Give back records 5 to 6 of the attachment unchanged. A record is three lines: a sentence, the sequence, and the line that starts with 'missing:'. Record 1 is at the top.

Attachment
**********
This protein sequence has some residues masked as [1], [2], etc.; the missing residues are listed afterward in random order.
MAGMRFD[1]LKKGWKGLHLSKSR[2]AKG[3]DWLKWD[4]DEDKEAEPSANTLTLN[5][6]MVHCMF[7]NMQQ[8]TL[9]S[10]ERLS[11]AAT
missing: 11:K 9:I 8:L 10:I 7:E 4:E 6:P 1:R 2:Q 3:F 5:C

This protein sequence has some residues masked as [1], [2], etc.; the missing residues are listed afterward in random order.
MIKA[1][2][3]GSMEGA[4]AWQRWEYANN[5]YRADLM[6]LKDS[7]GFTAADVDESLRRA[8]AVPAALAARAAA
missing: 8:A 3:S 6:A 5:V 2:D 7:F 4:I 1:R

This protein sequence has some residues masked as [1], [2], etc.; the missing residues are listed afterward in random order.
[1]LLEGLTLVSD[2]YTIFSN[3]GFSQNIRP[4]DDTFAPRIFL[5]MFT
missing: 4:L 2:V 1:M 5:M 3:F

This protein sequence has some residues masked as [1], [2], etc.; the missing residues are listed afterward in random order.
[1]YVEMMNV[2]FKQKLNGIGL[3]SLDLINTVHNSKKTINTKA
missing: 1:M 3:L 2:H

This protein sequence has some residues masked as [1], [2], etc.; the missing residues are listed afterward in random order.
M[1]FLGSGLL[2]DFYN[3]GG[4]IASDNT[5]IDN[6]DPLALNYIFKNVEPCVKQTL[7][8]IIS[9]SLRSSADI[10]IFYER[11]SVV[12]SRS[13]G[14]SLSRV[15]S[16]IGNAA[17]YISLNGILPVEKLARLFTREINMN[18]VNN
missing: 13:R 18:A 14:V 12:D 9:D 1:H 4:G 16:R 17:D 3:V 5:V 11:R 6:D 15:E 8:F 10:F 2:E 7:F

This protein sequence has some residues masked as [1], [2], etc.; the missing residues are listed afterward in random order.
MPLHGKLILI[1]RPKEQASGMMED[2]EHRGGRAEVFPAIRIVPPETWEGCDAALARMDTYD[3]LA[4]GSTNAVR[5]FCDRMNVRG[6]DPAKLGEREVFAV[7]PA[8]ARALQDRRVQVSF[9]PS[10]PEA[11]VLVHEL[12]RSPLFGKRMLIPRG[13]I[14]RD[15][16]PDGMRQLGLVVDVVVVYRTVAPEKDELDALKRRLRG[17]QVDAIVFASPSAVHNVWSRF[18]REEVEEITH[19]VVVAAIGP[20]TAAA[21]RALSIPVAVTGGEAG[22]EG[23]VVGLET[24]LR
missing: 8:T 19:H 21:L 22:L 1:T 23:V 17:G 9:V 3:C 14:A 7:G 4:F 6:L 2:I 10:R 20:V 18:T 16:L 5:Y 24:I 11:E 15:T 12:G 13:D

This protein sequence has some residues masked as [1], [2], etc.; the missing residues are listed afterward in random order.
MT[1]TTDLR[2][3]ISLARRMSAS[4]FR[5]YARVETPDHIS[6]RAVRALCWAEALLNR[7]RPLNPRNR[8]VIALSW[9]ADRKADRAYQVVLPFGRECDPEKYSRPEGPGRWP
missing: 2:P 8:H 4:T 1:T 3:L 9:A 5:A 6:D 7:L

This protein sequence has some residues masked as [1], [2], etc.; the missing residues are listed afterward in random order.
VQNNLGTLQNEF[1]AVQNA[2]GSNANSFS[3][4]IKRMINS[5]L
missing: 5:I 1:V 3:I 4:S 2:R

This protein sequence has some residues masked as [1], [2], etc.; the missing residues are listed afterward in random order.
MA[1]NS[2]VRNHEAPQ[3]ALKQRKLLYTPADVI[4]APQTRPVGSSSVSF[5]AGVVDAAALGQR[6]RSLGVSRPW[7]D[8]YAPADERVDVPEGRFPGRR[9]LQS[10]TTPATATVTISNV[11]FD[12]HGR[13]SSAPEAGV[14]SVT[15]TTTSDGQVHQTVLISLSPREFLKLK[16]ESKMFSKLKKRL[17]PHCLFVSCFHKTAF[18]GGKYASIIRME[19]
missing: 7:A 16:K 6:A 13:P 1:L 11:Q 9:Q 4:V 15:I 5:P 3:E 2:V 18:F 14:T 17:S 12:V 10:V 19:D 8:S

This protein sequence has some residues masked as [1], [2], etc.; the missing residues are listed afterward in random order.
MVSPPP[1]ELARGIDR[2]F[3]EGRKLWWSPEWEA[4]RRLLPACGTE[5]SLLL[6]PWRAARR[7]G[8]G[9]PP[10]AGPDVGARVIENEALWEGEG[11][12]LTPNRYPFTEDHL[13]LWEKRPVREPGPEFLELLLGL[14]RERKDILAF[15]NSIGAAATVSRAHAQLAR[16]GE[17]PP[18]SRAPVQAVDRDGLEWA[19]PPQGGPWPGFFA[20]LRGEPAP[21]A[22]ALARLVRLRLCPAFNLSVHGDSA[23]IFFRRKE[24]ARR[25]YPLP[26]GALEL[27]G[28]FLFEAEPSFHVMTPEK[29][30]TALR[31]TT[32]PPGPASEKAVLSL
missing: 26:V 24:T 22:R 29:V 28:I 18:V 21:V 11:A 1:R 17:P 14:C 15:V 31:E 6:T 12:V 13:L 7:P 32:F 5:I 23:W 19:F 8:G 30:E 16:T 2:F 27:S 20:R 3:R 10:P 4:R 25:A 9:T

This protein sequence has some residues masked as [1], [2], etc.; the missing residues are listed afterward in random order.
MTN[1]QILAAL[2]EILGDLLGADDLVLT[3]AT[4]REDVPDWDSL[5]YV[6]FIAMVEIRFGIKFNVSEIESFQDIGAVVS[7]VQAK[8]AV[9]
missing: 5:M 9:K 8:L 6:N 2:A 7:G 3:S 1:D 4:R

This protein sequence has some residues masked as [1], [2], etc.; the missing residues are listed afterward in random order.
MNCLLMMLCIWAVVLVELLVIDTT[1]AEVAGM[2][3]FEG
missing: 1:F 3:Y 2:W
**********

This protein sequence has some residues masked as [1], [2], etc.; the missing residues are listed afterward in random order.
M[1]FLGSGLL[2]DFYN[3]GG[4]IASDNT[5]IDN[6]DPLALNYIFKNVEPCVKQTL[7][8]IIS[9]SLRSSADI[10]IFYER[11]SVV[12]SRS[13]G[14]SLSRV[15]S[16]IGNAA[17]YISLNGILPVEKLARLFTREINMN[18]VNN
missing: 13:R 18:A 14:V 12:D 9:D 1:H 4:G 16:R 17:D 3:V 5:V 11:R 6:D 15:E 8:F 10:F 2:E 7:F

This protein sequence has some residues masked as [1], [2], etc.; the missing residues are listed afterward in random order.
MPLHGKLILI[1]RPKEQASGMMED[2]EHRGGRAEVFPAIRIVPPETWEGCDAALARMDTYD[3]LA[4]GSTNAVR[5]FCDRMNVRG[6]DPAKLGEREVFAV[7]PA[8]ARALQDRRVQVSF[9]PS[10]PEA[11]VLVHEL[12]RSPLFGKRMLIPRG[13]I[14]RD[15][16]PDGMRQLGLVVDVVVVYRTVAPEKDELDALKRRLRG[17]QVDAIVFASPSAVHNVWSRF[18]REEVEEITH[19]VVVAAIGP[20]TAAA[21]RALSIPVAVTGGEAG[22]EG[23]VVGLET[24]LR
missing: 8:T 19:H 21:L 22:L 1:T 23:V 17:G 9:V 3:C 14:A 7:G 4:F 6:L 2:I 10:R 20:V 18:T 16:L 5:Y 24:I 11:E 15:T 12:G 13:D